For decades, the holy grail of many military innovators has been “perfect sensing, perfect strike” capability. If you could identify and destroy any target on the face of the Earth, the logic goes, how could you possibly lose? Recent history has not been kind of this belief, because the dynamics that matter most in war lie within the individual human soul. They are beyond the reach of even the most sophisticated military hardware. I spent a lot of time pondering the question: what if a country really could develop perfect sensing and perfect strike capability, but still lose?
I put my vision into a short story titled “The Wasp Keepers”, which appears in the magnificent new War Stories anthology edited by Andrew Liptak and Jaym Gates.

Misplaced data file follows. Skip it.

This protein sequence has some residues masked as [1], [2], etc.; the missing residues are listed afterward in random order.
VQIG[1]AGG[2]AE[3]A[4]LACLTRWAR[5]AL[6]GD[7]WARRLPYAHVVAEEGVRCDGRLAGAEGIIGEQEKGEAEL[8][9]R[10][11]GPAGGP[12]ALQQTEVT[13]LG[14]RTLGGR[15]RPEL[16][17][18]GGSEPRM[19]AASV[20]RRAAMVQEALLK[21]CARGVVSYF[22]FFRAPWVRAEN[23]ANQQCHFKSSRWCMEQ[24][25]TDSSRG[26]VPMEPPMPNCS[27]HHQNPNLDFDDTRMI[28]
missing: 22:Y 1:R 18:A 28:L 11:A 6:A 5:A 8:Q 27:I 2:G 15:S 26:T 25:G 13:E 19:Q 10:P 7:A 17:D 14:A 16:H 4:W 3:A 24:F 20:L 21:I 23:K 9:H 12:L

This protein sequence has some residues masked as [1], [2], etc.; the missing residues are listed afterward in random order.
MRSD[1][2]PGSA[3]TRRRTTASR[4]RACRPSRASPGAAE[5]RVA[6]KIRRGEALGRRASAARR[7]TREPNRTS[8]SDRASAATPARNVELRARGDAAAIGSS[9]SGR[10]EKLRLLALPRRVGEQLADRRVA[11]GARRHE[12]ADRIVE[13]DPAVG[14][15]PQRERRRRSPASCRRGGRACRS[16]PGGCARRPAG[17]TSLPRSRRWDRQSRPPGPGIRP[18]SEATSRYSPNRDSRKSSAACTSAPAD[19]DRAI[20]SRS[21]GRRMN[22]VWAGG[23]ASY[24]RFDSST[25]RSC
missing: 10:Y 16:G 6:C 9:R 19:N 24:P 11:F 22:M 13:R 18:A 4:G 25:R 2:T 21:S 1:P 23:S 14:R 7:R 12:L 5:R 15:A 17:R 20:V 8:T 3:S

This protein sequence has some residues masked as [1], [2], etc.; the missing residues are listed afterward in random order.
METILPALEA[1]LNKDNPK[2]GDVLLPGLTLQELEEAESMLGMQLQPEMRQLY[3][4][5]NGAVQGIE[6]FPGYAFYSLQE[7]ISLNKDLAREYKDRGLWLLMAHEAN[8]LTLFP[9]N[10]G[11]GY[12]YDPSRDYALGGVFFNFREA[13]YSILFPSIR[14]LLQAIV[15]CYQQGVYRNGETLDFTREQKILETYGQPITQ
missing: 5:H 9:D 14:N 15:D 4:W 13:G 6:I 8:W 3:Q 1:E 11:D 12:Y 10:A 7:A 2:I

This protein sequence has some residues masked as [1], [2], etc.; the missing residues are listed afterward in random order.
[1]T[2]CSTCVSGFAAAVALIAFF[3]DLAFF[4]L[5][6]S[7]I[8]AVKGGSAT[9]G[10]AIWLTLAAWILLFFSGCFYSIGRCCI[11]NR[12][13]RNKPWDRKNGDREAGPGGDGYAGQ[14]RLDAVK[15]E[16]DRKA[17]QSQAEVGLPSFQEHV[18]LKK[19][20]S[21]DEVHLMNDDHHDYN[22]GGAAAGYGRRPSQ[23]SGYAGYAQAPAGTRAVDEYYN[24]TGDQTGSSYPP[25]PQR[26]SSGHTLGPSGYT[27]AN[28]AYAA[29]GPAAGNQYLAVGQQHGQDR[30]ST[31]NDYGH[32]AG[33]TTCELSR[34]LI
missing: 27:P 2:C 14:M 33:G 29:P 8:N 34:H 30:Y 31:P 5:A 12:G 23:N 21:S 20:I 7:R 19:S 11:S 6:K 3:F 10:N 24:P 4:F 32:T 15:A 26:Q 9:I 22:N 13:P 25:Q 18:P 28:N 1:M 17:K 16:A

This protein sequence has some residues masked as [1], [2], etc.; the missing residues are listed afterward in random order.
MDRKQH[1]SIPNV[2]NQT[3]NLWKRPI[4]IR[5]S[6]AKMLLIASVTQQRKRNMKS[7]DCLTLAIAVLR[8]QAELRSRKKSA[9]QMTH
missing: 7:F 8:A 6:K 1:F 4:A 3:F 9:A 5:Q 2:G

I’ll be honest: other than the usual classics (like The Forever War, Starship Troopers, Ender’s Game, and Old Man’s War), I don’t read much military science fiction. That’s largely because so much of the genre doesn’t fit my experience of war. I have spent my military career navigating the shadowy, ambiguous world of “war among the people”, so I can’t relate to interstellar ships re-enacting the Age of Sail, futuristic WWII platoons fighting conventional battles, or Cold War-style superpower confrontations. With War Stories, the editors deliberately sought to break the mold and expand the genre, by telling war stories that are about more than just soldiers and battles. I was excited when Andrew and Jaym first articulated their vision and fervently hoped to get published in the anthology. The very fact they accepted my story says something about their unique perspective; “The Wasp Keepers” is about a Syrian civilian mother.